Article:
A famous conservative explains the current financial crisis

Jonathan Rauch has a review of what appears to be one of the early classics dealing with the global economic crisis: ‘A Failure of Capitalism – The Crisis of ’08 and the Descent Into Depression,’ by Richard A. Posner

This book is not socialist screed decrying capitalism, Richard Posner is “one of America’s leading conservative intellectuals, so his insights into this crisis deserve attention”.

If you read the newspapers, you will not see much in “A Failure of Capitalism” by way of unfamiliar particulars. Cheap money and an inrush of foreign capital fueled a lending boom, which poured credit into the housing market. As prices went up, up, up, even risky mortgages seemed safe and everyone piled in, including banks. Financiers relied on securitization and complicated financial instruments to dilute the attendant risk, but the result was to spread that risk through the financial system, making it impossible to locate. When the housing bubble popped, everyone was holding bad debt, but no one was sure how bad or even how much. With banks suddenly looking undercapitalized, lenders stopped lending and started selling assets to raise cash. The faster everyone ran for the exits, the faster asset prices fell, dragging banks’ balance sheets down with them. Credit markets seized up, depressing the economy, causing more mortgage defaults and asset-price deflation, further weakening banks, further paralyzing credit, depressing the economy still more. . . . Repeat ad nauseam.

You know that story, and Posner tells it well, with a particular flair for showing how dozens of moving parts interacted. Being Richard Posner, however, he is not content to be an amiable guide through the thicket. His real interest is in finding and detonating grenades in the underbrush.

One is right there on the title page, which flaunts the D-word. The current crisis, Posner maintains, is a depression. True, it is not (we hope) a great depression. But the typical postwar recession is a partly self-correcting disinflationary contraction that soon subsides, often leaving the economy healthier. The present downturn is a self-sustaining deflationary contraction whose costly aftereffects will linger for years. The Great Depression led to World War II. Today’s depression presumably won’t be that bad, but it may cause a huge loss of output, an immense increase in the national debt, a swing to excessive regulation, a nasty bout of inflation, a decline in America’s economic and geopolitical power, and increased political instability abroad.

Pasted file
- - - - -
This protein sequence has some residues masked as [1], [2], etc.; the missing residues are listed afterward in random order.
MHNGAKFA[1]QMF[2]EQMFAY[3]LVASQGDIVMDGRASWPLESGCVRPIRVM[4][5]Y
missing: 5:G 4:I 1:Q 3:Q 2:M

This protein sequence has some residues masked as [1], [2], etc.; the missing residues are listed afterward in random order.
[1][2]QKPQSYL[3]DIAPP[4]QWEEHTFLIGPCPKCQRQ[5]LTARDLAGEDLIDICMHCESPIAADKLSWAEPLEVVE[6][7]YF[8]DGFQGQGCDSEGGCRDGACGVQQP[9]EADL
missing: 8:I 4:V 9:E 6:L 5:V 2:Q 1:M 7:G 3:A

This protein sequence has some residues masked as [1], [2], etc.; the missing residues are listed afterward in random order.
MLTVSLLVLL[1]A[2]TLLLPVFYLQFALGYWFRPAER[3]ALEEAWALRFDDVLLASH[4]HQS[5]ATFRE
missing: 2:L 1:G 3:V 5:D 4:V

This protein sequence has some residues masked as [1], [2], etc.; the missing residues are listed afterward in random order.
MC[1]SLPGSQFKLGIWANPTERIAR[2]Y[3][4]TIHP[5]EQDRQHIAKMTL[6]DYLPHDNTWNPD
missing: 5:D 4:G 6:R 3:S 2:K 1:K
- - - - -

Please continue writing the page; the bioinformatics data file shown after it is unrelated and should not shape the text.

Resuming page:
A typical recession is a market correction, usually of inflation or other economic imbalances; a depression is a market failure. And it is a failure (here is grenade No. 2) that the market is powerless to prevent. “An interrelated system of financial intermediaries” — a banking system, broadly defined — “is inherently unstable,” Posner writes. Think of it as “a kind of epileptic, subject to unpredictable, strange seizures.”

…A perfect storm of irresponsibility? Hardly. The crisis came about precisely because intelligent businesses and consumers followed market signals. “The mistakes were systemic — the product of the nature of the banking business in an environment shaped by low interest rates and deregulation rather than the antics of crooks and fools.” Were a lot of people reckless and stupid? Of course! But that cannot explain why the whole system crashed, since a lot of people are always reckless and stupid. The problem, fundamentally, is that markets cannot, and rationally should not, anticipate their own collapse. “A depression is too remote an event to influence business behavior.” Any single business can rationally guard against its own bankruptcy, but not the simultaneous bankruptcy of everybody else. “The ­profit-maximizing businessman rationally ignores small probabilities that his conduct in conjunction with that of his competitors may bring down the entire economy.”

…markets, entirely of their own accord, will sometimes capsize and be unable to right themselves completely for years at a stretch. (See: Japan, “lost decade” of.) Nor can monetary policy be counted on to counteract markets’ tippy tendencies, as so many economists had come to believe.Alas, economists and policy makers got cocksure. They thought they had consigned depressions to history. As a result, they missed warning signs and failed to prepare for the worst. “We are learning,” Posner writes, “that we need a more active and intelligent government to keep our model of a capitalist economy from running off the rails.”